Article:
“I have a dream,” he says.
Dreams of justice, of children—both black and white—hand in hand, playing,
dreams of freedom
ringing through valleys and from mountaintops.
Where will he start?
Walking on the streets without being spat on and jeered at?
No more walking to the back of the restaurant,
head turned down, careful not to look any white person in the eye?
The walk of shame. Shame for what?
White only: NO DOGS, NO NEGROES, NO MEXICANS.
We are animals that need to be kept out.
These signs dictate my life, limit my freedom--
the freedom that is supposed to ring from mountaintops.
He says he has a dream.
I look around me, the Lincoln Memorial is packed—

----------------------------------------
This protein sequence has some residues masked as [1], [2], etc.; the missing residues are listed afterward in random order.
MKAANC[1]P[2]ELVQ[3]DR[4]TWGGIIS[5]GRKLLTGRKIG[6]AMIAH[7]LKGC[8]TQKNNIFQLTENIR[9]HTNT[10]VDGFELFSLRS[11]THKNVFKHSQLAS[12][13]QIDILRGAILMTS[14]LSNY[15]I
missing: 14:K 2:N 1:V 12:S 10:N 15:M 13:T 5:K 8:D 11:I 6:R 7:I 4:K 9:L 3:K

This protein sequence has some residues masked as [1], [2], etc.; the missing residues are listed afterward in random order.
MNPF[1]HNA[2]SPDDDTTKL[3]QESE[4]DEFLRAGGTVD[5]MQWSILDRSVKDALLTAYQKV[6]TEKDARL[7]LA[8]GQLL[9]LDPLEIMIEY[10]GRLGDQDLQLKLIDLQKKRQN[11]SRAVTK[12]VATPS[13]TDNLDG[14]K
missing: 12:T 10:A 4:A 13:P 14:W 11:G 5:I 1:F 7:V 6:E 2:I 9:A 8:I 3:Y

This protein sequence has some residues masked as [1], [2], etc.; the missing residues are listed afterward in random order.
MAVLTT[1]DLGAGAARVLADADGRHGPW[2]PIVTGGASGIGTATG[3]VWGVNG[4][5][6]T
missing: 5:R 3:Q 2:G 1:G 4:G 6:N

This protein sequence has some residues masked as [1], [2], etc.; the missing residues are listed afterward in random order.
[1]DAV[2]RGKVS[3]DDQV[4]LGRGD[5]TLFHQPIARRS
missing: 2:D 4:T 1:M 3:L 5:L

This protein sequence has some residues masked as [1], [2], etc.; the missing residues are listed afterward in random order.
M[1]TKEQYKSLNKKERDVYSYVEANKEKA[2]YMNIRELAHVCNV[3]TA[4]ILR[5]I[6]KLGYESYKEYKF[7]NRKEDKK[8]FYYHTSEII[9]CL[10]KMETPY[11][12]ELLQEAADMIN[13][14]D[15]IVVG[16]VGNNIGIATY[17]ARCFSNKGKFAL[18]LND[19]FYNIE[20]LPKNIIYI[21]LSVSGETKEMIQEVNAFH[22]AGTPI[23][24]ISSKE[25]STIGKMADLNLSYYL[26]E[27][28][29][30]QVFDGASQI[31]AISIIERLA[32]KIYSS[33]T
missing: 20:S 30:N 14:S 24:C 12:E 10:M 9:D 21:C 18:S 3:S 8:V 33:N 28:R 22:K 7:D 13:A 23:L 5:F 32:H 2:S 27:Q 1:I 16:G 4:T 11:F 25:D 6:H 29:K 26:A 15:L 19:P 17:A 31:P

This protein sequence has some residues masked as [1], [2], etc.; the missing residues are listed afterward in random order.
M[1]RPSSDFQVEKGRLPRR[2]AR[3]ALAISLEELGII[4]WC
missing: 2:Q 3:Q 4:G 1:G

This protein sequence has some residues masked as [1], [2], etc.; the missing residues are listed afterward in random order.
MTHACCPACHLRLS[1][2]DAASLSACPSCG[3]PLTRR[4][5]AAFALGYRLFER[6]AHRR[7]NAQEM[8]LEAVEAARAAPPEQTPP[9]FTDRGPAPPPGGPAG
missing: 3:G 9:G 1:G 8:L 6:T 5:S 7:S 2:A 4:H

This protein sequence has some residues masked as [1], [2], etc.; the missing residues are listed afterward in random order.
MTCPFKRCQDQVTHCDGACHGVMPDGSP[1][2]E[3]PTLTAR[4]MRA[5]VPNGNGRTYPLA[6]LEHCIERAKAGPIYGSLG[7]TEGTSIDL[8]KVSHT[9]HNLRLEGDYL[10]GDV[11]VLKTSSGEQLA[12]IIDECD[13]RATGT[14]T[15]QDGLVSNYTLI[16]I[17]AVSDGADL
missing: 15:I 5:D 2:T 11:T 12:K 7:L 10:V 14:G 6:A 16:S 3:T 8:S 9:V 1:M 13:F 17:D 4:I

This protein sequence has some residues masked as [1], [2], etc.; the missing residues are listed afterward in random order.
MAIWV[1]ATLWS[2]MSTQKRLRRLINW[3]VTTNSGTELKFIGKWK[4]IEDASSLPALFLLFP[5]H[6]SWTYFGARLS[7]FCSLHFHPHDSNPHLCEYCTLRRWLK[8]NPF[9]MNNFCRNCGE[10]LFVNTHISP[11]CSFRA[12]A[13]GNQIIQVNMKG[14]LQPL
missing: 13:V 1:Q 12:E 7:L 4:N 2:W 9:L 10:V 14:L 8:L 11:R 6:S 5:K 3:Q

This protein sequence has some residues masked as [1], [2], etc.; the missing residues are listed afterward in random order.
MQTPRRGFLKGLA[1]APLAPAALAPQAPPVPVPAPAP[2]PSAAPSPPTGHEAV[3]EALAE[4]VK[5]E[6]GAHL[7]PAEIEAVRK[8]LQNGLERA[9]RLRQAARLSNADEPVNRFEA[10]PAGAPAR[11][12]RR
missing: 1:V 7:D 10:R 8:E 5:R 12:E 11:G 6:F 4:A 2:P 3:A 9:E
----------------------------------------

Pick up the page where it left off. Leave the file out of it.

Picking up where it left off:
over two-hundred thousand of us gathered today and I think:
Gathered for what?
For life, liberty, and the pursuit of happiness?
We are fighting for our rights, we
are at a place that symbolizes democracy and justice.
The white man fears that this is a revolution.
He is right.
The white man fears that the Negroes will rise to power.
He is right.
But we are not after his house, his money, his occupation.
We only want what belongs to us.
To sleep in peace without fear of the white faceless robes,
to have a say in this “democratic” government.
All we've ever wanted was to be treated like equals,
to be treated with respect, to be treated like human beings.
He says he has a dream. So do I.